To answer (1), I used a Salesforce report to pull all of the current volunteers, filtered by everyone who has a successful volunteer session in their history. Easy, breezy, beautiful!
Better solution: Use a roll-up field on the Volunteer Term record to determine # of successful Volunteer Sessions. Anyone with a number greater than zero meets Criteria 1.
To answer (2), I exported all Volunteer Terms, used a pivot table to group by person (technically, by email), and then determined how many volunteers had more than one term in their history. Then, I took that table (now grouped by person instead of volunteer term), and copied the # Of Volunteer Terms back to the list of Current Volunteers (using a VLOOKUP function), and then I filtered out the people who only had 1 volunteer term, because that means they are not a returning volunteer. Blegh, that’s a lot of steps, and there’s no simple way to automate it. If you didn’t follow all of those steps, don’t worry!
Better solution: Use a roll-up field on the Contact to determine # of volunteer terms (where each volunteer term had at least one successful volunteer session). Then, copy the roll-up field from the Contact to each of the Contact’s volunteer terms. Anyone with a number greater than 1 meets criteria 2.
To answer (3), I used a combination of filters in an Excel table to find volunteers for whom 1 and 2 were both true. Then, I copied the filtered data into a new tab so that I could upload back into Salesforce.
Better solution: Use a formula field on the Volunteer Term to compare these values to the criteria.
I just ran a report to compare the “automated” version to the “manual” version (that I did in Excel and then uploaded) and I got roughly the same answer. The difference can be attributed to new volunteers who meet the criteria NOW who did not meet the criteria 2 weeks ago when I pulled the data. SUCCESS!!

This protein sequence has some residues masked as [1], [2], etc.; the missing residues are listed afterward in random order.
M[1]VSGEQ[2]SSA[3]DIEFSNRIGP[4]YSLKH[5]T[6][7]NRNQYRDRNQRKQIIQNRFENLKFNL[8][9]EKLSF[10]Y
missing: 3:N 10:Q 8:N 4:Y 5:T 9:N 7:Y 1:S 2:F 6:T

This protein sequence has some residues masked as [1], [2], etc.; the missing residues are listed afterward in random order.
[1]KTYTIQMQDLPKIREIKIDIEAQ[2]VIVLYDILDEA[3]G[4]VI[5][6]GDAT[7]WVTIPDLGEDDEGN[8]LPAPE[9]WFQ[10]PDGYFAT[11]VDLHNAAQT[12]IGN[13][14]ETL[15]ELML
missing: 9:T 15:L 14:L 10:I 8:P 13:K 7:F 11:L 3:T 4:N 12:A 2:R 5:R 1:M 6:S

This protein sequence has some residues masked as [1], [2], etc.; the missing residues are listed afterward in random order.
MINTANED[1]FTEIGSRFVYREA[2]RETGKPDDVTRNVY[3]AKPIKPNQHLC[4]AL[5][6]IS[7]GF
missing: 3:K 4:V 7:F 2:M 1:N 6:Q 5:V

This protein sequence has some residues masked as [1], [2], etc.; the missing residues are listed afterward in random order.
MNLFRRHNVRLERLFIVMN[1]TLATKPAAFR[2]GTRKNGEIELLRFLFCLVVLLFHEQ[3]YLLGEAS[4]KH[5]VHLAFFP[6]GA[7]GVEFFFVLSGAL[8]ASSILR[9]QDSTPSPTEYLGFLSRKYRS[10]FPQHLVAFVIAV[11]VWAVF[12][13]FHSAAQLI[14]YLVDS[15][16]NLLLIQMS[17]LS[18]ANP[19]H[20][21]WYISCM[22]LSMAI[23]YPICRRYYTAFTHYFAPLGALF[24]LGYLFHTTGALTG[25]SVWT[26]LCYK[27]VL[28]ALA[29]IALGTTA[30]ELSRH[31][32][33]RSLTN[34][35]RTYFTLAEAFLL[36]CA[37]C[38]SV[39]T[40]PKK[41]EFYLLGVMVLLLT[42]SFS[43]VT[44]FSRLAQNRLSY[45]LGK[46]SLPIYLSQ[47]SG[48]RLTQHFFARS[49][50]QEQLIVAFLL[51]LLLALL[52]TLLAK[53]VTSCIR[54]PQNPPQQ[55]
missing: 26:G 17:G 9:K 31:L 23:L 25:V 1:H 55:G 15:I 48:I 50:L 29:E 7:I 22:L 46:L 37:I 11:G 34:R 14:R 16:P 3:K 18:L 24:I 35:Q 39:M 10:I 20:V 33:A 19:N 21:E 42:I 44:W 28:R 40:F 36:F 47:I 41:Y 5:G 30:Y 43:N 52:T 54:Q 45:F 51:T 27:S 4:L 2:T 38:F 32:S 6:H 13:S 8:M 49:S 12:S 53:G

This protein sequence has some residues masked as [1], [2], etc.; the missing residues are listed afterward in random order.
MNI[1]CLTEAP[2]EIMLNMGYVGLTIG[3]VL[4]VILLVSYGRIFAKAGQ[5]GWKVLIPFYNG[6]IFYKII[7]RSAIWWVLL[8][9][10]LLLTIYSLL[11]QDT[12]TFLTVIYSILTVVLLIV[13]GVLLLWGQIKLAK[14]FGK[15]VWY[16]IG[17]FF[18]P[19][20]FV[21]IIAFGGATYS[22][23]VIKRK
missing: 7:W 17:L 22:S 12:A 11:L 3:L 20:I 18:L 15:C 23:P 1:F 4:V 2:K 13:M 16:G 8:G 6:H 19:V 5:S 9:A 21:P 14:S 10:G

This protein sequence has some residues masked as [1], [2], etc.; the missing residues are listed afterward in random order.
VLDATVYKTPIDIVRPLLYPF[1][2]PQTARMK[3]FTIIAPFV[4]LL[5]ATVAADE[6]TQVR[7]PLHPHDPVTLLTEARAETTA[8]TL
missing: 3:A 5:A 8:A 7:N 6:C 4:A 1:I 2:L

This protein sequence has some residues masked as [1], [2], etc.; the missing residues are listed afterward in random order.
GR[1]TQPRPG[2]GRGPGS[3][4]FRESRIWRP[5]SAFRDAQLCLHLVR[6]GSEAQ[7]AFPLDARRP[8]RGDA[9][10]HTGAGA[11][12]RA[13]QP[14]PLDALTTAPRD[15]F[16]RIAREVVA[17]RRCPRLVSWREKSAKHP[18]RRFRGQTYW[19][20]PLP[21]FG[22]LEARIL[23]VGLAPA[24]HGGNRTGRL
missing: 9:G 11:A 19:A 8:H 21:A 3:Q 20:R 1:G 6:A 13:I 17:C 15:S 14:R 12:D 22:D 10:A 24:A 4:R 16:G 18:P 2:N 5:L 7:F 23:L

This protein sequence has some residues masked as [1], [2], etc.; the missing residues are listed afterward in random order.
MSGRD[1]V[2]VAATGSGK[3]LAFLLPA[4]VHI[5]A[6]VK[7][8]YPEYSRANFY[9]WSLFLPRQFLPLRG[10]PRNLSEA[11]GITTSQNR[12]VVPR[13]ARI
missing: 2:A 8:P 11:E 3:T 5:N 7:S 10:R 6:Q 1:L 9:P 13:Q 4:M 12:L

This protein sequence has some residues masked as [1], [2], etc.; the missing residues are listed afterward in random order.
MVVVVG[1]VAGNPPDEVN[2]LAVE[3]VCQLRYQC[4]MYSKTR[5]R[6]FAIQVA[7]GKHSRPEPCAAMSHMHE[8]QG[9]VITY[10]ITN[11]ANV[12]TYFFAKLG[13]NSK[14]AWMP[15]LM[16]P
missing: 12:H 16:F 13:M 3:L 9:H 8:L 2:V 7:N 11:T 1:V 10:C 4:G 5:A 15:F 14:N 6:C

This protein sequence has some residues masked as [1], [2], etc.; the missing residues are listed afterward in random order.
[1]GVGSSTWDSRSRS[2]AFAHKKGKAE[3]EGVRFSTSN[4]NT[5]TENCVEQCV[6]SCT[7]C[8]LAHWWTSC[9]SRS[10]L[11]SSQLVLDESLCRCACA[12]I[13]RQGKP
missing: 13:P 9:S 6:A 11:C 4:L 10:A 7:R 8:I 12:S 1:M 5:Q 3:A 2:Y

So, let’s review the pro’s and con’s of these methods!
Manual (Excel formula)
- Pro: Doing this one step at a time let’s me eye-ball the list as I go
- Pro: Captures the eligible volunteers at a moment in time (does not change as conditions change in real life!)
- Con: Extra work
- Con: Complicated formulas
- Con: Prone to error
Auto (Salesforce rollup method)
- Pro: Fast, reliable, anyone can pull a report any time
- Pro: Updates in real time
- Con: Cannot run “as of” reports (for example, eligible volunteers as of May 1, unless you did Reporting Snapshots yadda yadda)
- Con: Requires roll-up fields, which are precious (!)
- Con: Requires building multiple custom fields, which you might not want to do for a one-time exercise
“I FIGURED IT OUT!” I proclaimed from the shower, suds and all.
“Is it about spreadsheets?” replied my partner, followed by a sarcastic text to my family’s thread. His guess was right.
Reportedly, Archimedes “coined” (har har) the term “Eureka!” when he ran through Syracuse positively butt-naked after figuring out that the king’s crown was not, indeed, made of gold. So it seems only fitting to exclaim a Eureka of my very own, naked and all. Now I can finally put this problem (and my self) to bed!